Halfway through the video, even the natural allure of seeing naked people thrashing about fades when you hear cunnilingus reduced to something akin to the operating instructions of a jigsaw: "Continue downward with the tongue, then back up, circle the clitoris, begin the cycle again.", then a big chiming stroke on the harp. (That's it: ice-cream-truck music. These people
are bent.) There are precise exercises that one must do that literally involve hanging a small towel over the gentleman's erection and trying to get it to wave (helpful later for hailing a cab?). All the positions you've ever imagined are broken down into taxonomic categories for easy reference and occasionally flashed on the screen -- "male superior (missionary)," "kneeling positions," "female superior (opposing)," etc. Locating the controversial G spot is painfully rendered with detailed diagrams and ludicrous cartographic instructions ("the G spot is a patch of erectile tissue on the anterior of the forward wall of the vagina about three finger widths below the belly button behind the pubic bone"). And if that's doesn't help you find it, you can order a "specially designed G-spot vibrator -- a phallic device with a 45-degree hook on the tip." (Note to future sex-tape producers: When discussing vaginas, the word "hook" is best avoided.)
Remove all the sexual terms in these videos and replace them at random with words like "ball peen hammer" and "needle nose pliers" and "wing nuts" and "flat-head screws" -- throw in a voice-over by Bob Vela or Norm Abrams -- and you could air it on PBS on a lazy Sunday afternoon. This is the ultimate home-improvement video. This tape should be called "This Old Pussy."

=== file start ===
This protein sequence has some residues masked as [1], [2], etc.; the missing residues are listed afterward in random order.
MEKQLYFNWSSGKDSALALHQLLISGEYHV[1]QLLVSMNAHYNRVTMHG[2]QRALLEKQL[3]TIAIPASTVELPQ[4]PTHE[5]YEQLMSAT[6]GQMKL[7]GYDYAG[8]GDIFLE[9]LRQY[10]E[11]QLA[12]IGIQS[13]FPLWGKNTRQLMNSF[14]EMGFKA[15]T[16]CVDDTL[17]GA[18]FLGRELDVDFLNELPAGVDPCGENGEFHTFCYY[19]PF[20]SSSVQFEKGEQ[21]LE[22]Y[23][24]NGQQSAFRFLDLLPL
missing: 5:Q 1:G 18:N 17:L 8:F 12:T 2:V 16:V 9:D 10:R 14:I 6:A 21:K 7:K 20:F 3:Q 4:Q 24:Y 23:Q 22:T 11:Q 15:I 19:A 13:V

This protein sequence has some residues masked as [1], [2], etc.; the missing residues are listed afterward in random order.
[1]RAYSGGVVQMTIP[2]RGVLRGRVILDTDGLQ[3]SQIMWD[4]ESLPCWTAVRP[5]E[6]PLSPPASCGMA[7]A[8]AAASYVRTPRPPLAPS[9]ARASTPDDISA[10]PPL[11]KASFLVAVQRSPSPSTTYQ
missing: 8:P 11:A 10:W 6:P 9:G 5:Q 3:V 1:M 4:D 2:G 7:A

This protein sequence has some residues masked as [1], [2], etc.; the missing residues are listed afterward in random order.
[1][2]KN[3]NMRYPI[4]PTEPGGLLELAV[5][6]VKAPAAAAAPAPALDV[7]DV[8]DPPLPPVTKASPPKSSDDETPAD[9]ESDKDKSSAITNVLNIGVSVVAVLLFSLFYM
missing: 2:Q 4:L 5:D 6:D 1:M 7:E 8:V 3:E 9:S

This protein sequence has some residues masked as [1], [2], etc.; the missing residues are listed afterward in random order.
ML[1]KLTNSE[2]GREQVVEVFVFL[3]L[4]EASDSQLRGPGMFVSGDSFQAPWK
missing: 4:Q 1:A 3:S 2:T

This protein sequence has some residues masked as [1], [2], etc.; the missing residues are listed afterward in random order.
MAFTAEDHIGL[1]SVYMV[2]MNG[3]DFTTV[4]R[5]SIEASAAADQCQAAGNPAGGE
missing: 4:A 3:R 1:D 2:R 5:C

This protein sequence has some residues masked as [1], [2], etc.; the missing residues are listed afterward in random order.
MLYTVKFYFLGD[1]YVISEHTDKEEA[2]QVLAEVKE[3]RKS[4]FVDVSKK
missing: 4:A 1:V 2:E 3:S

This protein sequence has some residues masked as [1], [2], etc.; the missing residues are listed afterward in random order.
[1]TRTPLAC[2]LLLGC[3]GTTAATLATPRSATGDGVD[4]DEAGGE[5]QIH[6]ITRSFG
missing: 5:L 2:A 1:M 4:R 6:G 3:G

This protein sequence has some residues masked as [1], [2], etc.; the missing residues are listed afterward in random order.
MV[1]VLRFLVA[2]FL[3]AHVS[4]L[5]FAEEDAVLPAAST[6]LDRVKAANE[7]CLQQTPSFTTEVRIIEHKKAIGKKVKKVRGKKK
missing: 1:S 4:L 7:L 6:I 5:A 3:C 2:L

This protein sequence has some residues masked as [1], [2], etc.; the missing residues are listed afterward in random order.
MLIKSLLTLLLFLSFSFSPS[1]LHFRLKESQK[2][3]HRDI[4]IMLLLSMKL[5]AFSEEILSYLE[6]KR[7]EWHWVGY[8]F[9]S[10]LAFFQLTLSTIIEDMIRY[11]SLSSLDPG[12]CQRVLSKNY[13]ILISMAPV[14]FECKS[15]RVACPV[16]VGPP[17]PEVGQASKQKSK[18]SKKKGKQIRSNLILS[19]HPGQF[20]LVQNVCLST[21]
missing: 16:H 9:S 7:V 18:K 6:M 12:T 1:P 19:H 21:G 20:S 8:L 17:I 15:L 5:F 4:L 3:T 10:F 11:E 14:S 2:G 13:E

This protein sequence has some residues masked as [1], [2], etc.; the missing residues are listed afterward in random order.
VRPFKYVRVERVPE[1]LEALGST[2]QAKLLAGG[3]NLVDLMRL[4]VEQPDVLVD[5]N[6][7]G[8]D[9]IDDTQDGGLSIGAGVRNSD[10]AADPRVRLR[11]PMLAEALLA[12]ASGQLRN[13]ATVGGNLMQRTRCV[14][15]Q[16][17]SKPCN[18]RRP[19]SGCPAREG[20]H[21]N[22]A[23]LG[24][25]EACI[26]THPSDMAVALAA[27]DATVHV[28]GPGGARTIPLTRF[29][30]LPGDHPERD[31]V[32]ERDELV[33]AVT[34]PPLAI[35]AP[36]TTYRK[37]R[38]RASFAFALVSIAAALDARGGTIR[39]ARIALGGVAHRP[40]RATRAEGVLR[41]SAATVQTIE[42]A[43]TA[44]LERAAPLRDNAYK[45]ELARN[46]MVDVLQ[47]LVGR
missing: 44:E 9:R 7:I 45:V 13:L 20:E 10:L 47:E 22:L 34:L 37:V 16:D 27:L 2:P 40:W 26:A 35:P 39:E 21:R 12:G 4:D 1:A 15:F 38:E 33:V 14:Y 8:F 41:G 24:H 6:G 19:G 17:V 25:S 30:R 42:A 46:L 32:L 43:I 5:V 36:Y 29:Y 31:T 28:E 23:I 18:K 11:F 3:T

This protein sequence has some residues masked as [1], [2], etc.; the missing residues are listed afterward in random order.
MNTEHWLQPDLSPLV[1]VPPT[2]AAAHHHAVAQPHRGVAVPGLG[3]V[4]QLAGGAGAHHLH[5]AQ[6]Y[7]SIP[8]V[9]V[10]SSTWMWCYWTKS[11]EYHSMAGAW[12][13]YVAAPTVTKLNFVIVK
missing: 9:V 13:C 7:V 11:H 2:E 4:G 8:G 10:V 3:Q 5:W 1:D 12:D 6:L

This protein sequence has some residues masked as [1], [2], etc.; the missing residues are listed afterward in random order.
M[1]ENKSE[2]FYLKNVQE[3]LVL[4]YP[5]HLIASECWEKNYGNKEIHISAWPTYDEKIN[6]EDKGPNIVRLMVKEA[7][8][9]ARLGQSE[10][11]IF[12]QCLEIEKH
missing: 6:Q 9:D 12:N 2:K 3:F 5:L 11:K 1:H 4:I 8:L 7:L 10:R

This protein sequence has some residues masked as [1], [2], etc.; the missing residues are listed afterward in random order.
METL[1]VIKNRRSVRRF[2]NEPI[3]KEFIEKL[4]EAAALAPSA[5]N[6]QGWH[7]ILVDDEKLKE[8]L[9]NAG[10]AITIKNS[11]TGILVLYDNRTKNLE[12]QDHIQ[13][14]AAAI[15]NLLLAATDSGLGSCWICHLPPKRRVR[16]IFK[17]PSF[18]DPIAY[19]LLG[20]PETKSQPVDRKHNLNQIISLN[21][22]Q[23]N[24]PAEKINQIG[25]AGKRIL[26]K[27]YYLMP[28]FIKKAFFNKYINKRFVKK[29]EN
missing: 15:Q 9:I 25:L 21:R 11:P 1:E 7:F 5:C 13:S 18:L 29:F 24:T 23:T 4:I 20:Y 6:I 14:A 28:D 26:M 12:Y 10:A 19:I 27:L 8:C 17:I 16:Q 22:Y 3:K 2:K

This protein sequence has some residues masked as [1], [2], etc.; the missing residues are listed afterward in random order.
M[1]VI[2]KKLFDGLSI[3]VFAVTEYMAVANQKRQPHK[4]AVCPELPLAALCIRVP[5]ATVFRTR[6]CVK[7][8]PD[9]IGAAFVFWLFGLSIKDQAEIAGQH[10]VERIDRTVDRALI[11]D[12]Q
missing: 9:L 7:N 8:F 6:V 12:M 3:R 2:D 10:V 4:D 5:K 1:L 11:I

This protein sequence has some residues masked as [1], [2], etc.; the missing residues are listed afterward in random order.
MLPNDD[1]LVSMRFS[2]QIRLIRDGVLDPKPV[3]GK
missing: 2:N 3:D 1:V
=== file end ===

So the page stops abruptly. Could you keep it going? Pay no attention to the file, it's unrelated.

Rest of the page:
How fitting, though: Today's videos are the perfect sex manuals for a neo-prudish age dominated by a need for advice amid the constantly shifting mirage of "choice" in a marketplace. The same crew that produces a Louis Rukeyser video on buying low-risk mutual funds or a Graham Kerr tape on concocting a no-fat hollandaise sauce has set up a Beta-cam in the bedroom. They describe the most banal, comfortable same ol'-same ol' in nasty-free words that should send any sentient libidinous soul screaming from the room in search of old-fashioned, all-American, money-shot porn. They are to sex what a Time-Life video series is to history. These tapes will eventually age and go on that crowded shelf, alongside all the other tomes from the Kama Sutra forward -- an emblem, for a certain middle-class consumer, of a cautious and terrified time when the last refuge of private anarchy had been executive-produced, rehearsed and repeated into something purported to be wicked and forbidden but about as safe and certain as next season's "groundbreaking" television series. The most boring possible sex commodified and sold as a cutting-edge lifestyle choice. Marketers, never stop experimenting.
July 10, 1997
Jack Hitt is a contributing editor to public radio's "This American Life."